CLINTON — A citizens group focused on protecting the Mahomet Aquifer from contamination will host a symposium Saturday in Clinton, featuring speakers on legal and legislative issues regarding the proposed storage of PCB waste at a landfill in Clinton.
Central Illinois mayors, legislators and Gov. Pat Quinn have been invited to the meeting, which will begin at 10 a.m. at the Vespasian Warner Public Library in Clinton. The program presented by the Mahomet Aquifer Protection Alliance is free and open to the public.
Among those expected to speak at the meeting is Sen. Chapin Rose, R-Mahomet, who has formed a Clinton Landfill Working Group to step up oversight of the landfill. The working group includes representatives from the Illinois Environmental Protection Agency, local health departments, the Illinois State Water Survey and Illinois State Geological Survey and city and county governments.
“My belief is that the discussion about the aquifer should be science-driven,” Rose told The Pantagraph on Monday. “That is why I am glad to see that experts from the Illinois state water and geological surveys are really beginning to do a lot of research and see exactly what the concerns are and how to deal with them. But science should drive this debate and it shouldn’t be political.”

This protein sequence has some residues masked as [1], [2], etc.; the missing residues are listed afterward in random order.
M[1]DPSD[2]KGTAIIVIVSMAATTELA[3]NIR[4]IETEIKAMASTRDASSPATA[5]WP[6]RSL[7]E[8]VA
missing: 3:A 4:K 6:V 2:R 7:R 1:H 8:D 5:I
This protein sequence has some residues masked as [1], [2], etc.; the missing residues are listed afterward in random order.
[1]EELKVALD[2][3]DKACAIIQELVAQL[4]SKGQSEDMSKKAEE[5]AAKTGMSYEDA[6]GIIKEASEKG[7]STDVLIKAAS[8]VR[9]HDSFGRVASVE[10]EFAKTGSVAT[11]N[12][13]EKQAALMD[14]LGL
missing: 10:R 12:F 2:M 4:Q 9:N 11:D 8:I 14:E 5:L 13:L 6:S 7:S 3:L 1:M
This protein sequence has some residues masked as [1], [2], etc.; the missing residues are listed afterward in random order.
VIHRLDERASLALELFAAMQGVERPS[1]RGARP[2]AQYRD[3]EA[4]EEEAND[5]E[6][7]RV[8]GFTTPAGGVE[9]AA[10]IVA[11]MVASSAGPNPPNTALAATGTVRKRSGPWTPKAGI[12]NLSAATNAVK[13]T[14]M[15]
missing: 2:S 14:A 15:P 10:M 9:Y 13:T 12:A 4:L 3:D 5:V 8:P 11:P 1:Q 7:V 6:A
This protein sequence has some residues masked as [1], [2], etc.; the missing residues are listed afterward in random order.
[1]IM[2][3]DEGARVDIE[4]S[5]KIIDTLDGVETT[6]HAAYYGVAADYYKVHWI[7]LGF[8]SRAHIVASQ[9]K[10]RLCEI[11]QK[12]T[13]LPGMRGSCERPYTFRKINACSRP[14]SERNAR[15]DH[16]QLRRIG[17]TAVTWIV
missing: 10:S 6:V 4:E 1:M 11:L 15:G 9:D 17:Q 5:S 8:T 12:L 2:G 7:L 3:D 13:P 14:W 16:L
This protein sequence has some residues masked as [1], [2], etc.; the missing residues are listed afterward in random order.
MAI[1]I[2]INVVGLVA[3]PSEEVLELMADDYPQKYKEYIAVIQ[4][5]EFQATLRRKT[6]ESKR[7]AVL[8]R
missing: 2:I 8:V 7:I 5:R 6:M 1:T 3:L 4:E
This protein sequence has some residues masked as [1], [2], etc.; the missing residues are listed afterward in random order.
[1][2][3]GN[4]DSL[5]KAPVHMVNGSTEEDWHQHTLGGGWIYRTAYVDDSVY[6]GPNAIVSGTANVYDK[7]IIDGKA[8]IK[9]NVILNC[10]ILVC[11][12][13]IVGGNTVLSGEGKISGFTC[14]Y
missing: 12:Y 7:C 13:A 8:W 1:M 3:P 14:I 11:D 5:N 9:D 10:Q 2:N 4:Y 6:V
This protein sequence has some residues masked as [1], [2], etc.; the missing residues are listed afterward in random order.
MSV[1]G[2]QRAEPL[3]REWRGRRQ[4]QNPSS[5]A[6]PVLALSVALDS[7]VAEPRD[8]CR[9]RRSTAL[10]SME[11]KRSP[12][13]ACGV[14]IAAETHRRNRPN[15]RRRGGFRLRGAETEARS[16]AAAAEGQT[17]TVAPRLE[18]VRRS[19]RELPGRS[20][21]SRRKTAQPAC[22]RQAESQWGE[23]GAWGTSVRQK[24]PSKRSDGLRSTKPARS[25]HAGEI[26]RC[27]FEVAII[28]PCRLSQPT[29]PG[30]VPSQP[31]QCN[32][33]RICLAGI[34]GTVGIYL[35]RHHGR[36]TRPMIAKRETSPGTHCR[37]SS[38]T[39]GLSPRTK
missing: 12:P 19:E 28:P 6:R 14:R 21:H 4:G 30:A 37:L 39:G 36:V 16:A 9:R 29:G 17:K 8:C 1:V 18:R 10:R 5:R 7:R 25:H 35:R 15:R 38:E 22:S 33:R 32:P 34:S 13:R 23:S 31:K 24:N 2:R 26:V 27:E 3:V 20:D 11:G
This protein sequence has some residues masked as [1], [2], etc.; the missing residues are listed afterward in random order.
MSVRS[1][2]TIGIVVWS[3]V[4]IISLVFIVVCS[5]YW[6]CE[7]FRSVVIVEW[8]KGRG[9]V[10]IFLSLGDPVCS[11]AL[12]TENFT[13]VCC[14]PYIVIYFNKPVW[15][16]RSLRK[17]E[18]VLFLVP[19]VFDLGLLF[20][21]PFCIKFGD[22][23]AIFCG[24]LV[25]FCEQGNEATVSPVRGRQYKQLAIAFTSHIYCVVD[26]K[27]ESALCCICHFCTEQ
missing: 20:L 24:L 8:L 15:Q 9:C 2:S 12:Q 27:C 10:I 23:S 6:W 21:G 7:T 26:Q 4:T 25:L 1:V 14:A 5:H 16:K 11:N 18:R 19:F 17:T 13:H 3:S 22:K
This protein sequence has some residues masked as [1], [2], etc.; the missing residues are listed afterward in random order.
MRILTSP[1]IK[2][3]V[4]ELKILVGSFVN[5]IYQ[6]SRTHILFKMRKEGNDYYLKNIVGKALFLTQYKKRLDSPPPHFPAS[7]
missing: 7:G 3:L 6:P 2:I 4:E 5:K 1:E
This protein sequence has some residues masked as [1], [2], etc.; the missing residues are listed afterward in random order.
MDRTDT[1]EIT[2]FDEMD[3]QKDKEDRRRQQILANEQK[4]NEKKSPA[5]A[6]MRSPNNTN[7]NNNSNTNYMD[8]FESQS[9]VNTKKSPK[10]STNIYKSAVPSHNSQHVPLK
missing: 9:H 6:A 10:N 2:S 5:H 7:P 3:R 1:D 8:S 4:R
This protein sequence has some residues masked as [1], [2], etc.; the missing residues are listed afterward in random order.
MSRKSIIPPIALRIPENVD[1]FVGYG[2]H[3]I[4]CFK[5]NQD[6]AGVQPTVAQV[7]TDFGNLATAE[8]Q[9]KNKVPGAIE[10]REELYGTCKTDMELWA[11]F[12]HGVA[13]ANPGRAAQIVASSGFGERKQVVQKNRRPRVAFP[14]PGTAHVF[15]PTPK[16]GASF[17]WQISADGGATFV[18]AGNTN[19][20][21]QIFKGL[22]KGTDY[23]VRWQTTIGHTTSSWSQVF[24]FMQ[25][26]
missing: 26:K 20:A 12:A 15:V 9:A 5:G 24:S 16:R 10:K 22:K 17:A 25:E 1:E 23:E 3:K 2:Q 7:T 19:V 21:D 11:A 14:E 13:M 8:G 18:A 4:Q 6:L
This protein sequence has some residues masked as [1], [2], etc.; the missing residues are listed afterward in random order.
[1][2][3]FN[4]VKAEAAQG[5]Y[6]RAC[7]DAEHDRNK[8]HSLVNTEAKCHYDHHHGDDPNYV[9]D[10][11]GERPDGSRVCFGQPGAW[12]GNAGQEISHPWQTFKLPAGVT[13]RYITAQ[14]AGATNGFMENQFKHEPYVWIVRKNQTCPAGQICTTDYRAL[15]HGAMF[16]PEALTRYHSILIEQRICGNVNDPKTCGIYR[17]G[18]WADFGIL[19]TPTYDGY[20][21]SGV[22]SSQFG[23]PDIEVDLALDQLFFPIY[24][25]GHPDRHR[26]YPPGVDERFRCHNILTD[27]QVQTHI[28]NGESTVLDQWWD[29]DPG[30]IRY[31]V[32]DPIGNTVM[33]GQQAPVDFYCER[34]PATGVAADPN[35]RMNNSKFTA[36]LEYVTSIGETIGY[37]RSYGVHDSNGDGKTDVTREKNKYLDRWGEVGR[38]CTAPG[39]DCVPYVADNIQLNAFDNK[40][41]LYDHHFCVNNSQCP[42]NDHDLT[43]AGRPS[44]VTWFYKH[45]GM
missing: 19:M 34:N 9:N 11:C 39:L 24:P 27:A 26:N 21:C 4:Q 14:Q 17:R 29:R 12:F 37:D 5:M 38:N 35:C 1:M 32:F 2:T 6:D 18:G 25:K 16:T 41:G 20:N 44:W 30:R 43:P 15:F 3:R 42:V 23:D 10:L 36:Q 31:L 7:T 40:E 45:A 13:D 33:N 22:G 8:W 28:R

According to a news release from the citizens group, speakers will be available to discuss legal and legislative initiatives to protect the aquifer, current threats to the aquifer, the hydrogeology of the aquifer and an update on the application to name the Mahomet Aquifer a sole Source aquifer by the U.S. EPA.
A report from the U.S. EPA about the landfill is also expected to be released this week, Rose said. The federal agency is considering a permit for storing waste containing polychlorinated biphenyl at the site, but opponents fear the chemical will seep into the aquifer beneath the landfill.
“DeWitt County is looking into getting some more engineering help to act as a consultant, and I definitely think that is a positive step,” he said. “We need to get the right people in the room because it is a complicated issue and there is a lot at stake. Having open, public, informational meetings though, is definitely a help as we try to learn the facts.”